Pain is usually a common complaint. A thorough and structured history of the patient’s pain complaint can be obtained by following the mnemonic, SOCRATES (Table 26.1). It is important to remember that patients may be vague or inaccurate when describing pain, given its subjective nature.

Table 26.1 History of pain complaint – key questions to ask the patient.

Features Example of questions
Site Where is the pain located?

When did the pain start?

Is the pain sudden or gradual?

Is the pain progressive or regressive?

Character How would you describe the pain – sharp/stabbing, dull/throbbing, or other characteristics?
Radiation Where and how far does the pain spread?
Associations Any other signs and symptoms, for example, worse when supine, fever, swelling, sinus tract, taste, sensory disturbance?
Time course

How long does the pain last – seconds, minutes, or hours?

Is the pain spontaneous, intermittent, or continuous?

Exacerbating/relieving factors

Do hot/cold foods and/or drinks worsen the pain?

Does chewing or biting worsen the pain?

To what extent do painkiller medication relieve the pain?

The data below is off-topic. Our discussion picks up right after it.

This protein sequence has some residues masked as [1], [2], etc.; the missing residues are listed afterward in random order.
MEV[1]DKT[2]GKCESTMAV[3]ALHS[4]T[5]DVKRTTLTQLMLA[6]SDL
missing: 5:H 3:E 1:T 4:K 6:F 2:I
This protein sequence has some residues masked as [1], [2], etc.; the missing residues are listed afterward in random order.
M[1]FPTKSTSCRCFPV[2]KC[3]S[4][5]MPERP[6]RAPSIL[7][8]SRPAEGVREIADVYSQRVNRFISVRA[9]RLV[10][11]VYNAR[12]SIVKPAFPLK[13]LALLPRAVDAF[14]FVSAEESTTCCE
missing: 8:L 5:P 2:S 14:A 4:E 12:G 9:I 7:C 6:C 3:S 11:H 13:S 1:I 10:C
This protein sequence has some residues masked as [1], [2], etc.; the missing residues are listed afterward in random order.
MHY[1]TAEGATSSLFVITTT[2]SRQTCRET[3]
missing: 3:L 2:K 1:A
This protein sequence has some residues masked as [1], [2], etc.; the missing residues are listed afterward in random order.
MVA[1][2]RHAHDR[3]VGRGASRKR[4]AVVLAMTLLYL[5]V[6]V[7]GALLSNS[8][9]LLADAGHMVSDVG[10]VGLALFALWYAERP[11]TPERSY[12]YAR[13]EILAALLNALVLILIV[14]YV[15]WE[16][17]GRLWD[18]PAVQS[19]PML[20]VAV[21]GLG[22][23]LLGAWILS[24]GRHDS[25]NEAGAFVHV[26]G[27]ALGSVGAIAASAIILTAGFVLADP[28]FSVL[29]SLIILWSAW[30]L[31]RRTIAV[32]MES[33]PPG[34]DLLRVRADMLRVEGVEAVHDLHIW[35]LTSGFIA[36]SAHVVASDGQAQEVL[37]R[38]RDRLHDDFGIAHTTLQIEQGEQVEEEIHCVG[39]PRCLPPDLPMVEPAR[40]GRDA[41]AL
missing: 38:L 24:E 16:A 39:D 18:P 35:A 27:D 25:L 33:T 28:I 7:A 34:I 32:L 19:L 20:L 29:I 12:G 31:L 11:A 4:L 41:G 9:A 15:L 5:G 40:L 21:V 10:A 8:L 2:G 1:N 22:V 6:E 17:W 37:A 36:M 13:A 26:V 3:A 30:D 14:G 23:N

How would you rate the pain severity from 1–10 (10 being the maximum severity)?

Has the pain woken you up from sleep?

Clinicians should be aware that pulps can become necrotic without causing any pain (painless pulpitis) [46]. Patients may only be prompted to seek advice or treatment following other developments; for example, cusp fracture, discolouration, or development of a sinus tract associated with the necrotic pulp.

26.2.2 Dental History

Obtaining a thorough dental history of the patient will further aid in the exploration of the presenting complaint. Details of previous restorative or endodontic interventions, parafunctional habits, and patient compliance may help the clinician understand the cause of the problem and contribute towards determining management and prognosis of any interventions. This is particularly relevant, for example, in dental resorption cases as a history of previous dental trauma, orthodontic treatment, periodontal treatment or disease, tooth lightening, and restorative or surgical procedures may help to identify cause(s) of the complaint [7, 8].

26.2.3 Medical History

A detailed medical history should be obtained as it may help in the diagnosis and management of the patient’s complaint and impact on treatment outcome. Certain systemic diseases (Table 26.2) that have extra- or intraoral manifestations may have relevance to the presentation of the patient’s complaint.